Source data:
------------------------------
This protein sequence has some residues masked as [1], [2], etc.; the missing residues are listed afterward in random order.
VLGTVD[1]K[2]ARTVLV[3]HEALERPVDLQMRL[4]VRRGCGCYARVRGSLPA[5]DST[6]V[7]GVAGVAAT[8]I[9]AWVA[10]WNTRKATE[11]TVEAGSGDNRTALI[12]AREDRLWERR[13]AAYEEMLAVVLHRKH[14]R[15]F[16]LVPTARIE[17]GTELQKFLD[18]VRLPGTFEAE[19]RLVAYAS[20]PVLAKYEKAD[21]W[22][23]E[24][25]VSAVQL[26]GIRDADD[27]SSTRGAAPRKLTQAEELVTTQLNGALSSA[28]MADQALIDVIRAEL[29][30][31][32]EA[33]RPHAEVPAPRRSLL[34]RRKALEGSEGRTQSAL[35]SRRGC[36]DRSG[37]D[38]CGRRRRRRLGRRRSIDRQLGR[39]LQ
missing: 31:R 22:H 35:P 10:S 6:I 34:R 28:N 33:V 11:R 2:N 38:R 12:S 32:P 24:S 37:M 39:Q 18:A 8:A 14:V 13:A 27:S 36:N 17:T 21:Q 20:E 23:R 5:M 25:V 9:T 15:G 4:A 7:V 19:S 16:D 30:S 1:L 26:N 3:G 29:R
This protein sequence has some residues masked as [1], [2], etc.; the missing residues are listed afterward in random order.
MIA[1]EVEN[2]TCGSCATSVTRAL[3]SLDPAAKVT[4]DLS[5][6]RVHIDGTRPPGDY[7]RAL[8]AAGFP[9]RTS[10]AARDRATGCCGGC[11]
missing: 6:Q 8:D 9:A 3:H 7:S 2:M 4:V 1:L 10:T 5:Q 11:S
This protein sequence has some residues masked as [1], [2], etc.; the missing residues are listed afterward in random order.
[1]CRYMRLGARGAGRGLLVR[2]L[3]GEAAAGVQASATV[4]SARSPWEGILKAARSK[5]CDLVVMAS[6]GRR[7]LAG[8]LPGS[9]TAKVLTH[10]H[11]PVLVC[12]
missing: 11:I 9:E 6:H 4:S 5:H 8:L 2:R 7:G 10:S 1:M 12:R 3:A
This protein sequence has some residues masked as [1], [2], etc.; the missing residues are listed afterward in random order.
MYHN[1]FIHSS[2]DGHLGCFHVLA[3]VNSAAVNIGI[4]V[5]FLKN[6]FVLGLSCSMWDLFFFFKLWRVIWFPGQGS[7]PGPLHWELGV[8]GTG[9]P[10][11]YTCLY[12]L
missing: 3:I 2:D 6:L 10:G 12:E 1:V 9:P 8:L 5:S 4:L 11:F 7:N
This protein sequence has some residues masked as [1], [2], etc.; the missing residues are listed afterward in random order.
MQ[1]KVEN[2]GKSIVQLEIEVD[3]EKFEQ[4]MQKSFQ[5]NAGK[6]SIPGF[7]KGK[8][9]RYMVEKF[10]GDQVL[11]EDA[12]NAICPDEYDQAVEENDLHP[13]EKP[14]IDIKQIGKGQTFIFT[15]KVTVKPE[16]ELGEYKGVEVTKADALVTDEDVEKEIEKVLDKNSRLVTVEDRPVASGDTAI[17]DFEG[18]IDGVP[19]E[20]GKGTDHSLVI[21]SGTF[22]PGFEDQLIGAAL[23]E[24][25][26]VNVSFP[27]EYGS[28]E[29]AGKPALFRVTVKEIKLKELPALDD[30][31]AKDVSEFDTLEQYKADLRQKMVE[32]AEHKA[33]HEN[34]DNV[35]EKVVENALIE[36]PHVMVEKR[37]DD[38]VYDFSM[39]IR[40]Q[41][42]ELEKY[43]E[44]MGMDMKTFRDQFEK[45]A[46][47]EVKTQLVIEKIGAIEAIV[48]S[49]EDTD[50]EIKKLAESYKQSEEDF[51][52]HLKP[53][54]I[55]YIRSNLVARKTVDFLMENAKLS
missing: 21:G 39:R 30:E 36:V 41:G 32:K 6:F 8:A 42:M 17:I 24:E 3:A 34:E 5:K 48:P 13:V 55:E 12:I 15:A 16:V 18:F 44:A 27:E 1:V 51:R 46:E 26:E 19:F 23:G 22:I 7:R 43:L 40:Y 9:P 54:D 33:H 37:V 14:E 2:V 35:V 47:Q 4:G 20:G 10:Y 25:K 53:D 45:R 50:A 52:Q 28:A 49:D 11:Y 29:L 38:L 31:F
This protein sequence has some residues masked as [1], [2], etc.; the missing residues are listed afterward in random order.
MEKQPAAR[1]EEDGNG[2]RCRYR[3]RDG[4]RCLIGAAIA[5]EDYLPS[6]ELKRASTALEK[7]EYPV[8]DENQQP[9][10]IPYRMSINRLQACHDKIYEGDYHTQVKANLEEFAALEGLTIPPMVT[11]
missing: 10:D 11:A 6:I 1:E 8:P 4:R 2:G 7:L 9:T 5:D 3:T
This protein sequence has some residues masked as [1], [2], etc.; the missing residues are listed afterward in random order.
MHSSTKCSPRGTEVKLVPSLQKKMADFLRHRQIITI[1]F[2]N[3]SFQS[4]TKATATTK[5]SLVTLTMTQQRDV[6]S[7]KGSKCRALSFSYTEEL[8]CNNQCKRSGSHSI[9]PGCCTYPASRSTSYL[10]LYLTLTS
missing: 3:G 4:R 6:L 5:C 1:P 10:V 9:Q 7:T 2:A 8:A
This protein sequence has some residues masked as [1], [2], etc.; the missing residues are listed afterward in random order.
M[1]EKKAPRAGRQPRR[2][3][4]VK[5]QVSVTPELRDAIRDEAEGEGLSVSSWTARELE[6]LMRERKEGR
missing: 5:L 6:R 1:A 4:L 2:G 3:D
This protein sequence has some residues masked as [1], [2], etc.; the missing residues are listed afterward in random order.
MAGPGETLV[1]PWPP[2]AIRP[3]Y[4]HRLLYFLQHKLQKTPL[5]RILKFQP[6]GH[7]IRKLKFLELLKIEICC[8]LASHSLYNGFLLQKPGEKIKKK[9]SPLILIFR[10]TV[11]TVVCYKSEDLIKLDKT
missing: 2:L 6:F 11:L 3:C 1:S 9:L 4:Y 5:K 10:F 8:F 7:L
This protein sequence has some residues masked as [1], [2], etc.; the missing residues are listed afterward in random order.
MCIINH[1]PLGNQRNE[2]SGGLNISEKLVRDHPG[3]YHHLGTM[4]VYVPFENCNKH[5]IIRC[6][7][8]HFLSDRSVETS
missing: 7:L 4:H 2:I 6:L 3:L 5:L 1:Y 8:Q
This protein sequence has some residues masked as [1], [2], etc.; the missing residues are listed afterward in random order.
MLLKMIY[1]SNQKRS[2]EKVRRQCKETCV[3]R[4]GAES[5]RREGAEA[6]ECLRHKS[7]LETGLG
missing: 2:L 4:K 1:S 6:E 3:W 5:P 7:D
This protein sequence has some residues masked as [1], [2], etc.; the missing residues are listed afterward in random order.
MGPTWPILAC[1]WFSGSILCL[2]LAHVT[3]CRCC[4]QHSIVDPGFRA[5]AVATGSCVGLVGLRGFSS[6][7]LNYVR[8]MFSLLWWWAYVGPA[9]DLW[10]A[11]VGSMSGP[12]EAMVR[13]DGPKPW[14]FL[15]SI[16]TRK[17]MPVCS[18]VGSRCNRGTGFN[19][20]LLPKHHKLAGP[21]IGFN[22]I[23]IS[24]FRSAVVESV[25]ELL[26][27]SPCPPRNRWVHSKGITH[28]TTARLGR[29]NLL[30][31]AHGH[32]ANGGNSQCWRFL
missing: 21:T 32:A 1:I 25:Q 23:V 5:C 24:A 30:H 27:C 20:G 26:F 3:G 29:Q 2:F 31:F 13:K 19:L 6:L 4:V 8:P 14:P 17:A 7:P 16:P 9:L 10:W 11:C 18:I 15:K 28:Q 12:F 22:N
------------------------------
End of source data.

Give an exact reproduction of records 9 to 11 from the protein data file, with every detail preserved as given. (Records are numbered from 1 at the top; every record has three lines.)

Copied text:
This protein sequence has some residues masked as [1], [2], etc.; the missing residues are listed afterward in random order.
MAGPGETLV[1]PWPP[2]AIRP[3]Y[4]HRLLYFLQHKLQKTPL[5]RILKFQP[6]GH[7]IRKLKFLELLKIEICC[8]LASHSLYNGFLLQKPGEKIKKK[9]SPLILIFR[10]TV[11]TVVCYKSEDLIKLDKT
missing: 2:L 6:F 11:L 3:C 1:S 9:L 4:Y 5:K 10:F 8:F 7:L
This protein sequence has some residues masked as [1], [2], etc.; the missing residues are listed afterward in random order.
MCIINH[1]PLGNQRNE[2]SGGLNISEKLVRDHPG[3]YHHLGTM[4]VYVPFENCNKH[5]IIRC[6][7][8]HFLSDRSVETS
missing: 7:L 4:H 2:I 6:L 3:L 5:L 1:Y 8:Q
This protein sequence has some residues masked as [1], [2], etc.; the missing residues are listed afterward in random order.
MLLKMIY[1]SNQKRS[2]EKVRRQCKETCV[3]R[4]GAES[5]RREGAEA[6]ECLRHKS[7]LETGLG
missing: 2:L 4:K 1:S 6:E 3:W 5:P 7:D